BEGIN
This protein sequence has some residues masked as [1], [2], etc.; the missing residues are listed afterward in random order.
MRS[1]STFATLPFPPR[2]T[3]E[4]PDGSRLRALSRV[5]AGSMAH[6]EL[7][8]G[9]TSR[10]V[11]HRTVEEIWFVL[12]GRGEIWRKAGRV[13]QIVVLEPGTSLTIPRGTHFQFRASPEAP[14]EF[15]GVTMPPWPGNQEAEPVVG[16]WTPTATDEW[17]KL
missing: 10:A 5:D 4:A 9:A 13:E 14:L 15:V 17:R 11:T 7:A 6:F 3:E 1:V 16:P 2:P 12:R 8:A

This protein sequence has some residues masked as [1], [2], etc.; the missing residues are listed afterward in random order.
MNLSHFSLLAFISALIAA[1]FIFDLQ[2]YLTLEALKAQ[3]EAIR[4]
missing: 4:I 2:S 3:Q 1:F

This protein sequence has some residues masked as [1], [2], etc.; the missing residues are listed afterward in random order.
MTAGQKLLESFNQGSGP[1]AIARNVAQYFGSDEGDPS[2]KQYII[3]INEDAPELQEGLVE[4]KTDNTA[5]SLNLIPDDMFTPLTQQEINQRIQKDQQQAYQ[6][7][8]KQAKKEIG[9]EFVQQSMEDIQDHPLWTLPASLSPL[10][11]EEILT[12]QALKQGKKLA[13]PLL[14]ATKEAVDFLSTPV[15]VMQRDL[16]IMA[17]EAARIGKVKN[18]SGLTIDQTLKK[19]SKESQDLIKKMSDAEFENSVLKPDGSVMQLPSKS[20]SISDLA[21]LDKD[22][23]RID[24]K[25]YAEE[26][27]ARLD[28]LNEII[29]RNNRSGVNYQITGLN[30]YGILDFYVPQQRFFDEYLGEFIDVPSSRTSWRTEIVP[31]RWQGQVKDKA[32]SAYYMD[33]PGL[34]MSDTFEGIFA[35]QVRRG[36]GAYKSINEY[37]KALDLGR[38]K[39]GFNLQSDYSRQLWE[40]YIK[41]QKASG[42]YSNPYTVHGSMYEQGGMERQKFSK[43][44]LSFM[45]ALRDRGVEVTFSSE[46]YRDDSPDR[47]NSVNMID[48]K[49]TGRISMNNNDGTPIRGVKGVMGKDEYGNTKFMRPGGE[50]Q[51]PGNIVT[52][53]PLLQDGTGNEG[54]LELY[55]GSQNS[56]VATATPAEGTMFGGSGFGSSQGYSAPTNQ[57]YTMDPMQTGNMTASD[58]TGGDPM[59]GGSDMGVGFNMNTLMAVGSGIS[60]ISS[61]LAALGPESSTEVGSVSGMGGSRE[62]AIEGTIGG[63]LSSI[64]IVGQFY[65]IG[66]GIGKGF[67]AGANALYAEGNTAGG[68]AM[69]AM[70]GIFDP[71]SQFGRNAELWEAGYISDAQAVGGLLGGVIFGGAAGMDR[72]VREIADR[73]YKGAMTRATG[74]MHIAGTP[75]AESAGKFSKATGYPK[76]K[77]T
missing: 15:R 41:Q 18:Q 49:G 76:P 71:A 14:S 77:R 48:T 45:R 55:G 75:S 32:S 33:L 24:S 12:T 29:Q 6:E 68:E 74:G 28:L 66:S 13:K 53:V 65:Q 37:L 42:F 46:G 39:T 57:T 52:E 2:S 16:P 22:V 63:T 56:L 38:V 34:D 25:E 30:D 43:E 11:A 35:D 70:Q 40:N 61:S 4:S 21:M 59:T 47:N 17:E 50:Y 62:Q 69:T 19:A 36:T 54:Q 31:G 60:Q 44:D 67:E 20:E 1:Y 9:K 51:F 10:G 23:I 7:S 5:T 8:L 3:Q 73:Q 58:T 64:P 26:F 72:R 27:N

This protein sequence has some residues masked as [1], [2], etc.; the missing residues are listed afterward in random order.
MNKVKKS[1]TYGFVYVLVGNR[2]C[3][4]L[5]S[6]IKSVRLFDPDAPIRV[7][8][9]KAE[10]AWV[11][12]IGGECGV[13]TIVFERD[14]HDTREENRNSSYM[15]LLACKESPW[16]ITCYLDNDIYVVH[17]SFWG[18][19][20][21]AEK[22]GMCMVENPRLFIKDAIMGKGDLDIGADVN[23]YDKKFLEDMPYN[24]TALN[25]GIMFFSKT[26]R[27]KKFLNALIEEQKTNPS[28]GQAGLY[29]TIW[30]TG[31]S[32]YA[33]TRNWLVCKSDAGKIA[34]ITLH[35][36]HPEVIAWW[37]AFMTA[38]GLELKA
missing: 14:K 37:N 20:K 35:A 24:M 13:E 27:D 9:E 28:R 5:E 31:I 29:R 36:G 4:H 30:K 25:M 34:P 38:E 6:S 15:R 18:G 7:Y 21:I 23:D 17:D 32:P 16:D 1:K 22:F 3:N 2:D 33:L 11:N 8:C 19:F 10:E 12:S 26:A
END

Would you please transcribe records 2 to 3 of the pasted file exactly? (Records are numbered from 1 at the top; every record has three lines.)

This protein sequence has some residues masked as [1], [2], etc.; the missing residues are listed afterward in random order.
MNLSHFSLLAFISALIAA[1]FIFDLQ[2]YLTLEALKAQ[3]EAIR[4]
missing: 4:I 2:S 3:Q 1:F

This protein sequence has some residues masked as [1], [2], etc.; the missing residues are listed afterward in random order.
MTAGQKLLESFNQGSGP[1]AIARNVAQYFGSDEGDPS[2]KQYII[3]INEDAPELQEGLVE[4]KTDNTA[5]SLNLIPDDMFTPLTQQEINQRIQKDQQQAYQ[6][7][8]KQAKKEIG[9]EFVQQSMEDIQDHPLWTLPASLSPL[10][11]EEILT[12]QALKQGKKLA[13]PLL[14]ATKEAVDFLSTPV[15]VMQRDL[16]IMA[17]EAARIGKVKN[18]SGLTIDQTLKK[19]SKESQDLIKKMSDAEFENSVLKPDGSVMQLPSKS[20]SISDLA[21]LDKD[22][23]RID[24]K[25]YAEE[26][27]ARLD[28]LNEII[29]RNNRSGVNYQITGLN[30]YGILDFYVPQQRFFDEYLGEFIDVPSSRTSWRTEIVP[31]RWQGQVKDKA[32]SAYYMD[33]PGL[34]MSDTFEGIFA[35]QVRRG[36]GAYKSINEY[37]KALDLGR[38]K[39]GFNLQSDYSRQLWE[40]YIK[41]QKASG[42]YSNPYTVHGSMYEQGGMERQKFSK[43][44]LSFM[45]ALRDRGVEVTFSSE[46]YRDDSPDR[47]NSVNMID[48]K[49]TGRISMNNNDGTPIRGVKGVMGKDEYGNTKFMRPGGE[50]Q[51]PGNIVT[52][53]PLLQDGTGNEG[54]LELY[55]GSQNS[56]VATATPAEGTMFGGSGFGSSQGYSAPTNQ[57]YTMDPMQTGNMTASD[58]TGGDPM[59]GGSDMGVGFNMNTLMAVGSGIS[60]ISS[61]LAALGPESSTEVGSVSGMGGSRE[62]AIEGTIGG[63]LSSI[64]IVGQFY[65]IG[66]GIGKGF[67]AGANALYAEGNTAGG[68]AM[69]AM[70]GIFDP[71]SQFGRNAELWEAGYISDAQAVGGLLGGVIFGGAAGMDR[72]VREIADR[73]YKGAMTRATG[74]MHIAGTP[75]AESAGKFSKATGYPK[76]K[77]T
missing: 15:R 41:Q 18:Q 49:G 76:P 71:A 14:S 77:R 48:T 45:R 55:G 75:S 32:S 33:L 24:S 12:T 29:Q 6:E 68:E 74:G 28:L 66:S 13:K 53:V 65:Q 37:L 42:F 46:G 39:T 57:T 52:E 2:S 16:P 22:V 63:T 56:L 38:V 34:D 25:E 30:D 43:E 11:A 35:D 70:Q 40:N 61:S 4:S 21:M 59:T 47:N 17:E 50:Y 62:Q 69:T 19:A 36:T 54:Q 31:G 60:Q 44:D 67:E 20:E 1:Y 9:K 51:F 10:G 23:I 7:S 5:T 8:L 3:Q 73:Q 58:T 64:P 26:F 72:R 27:N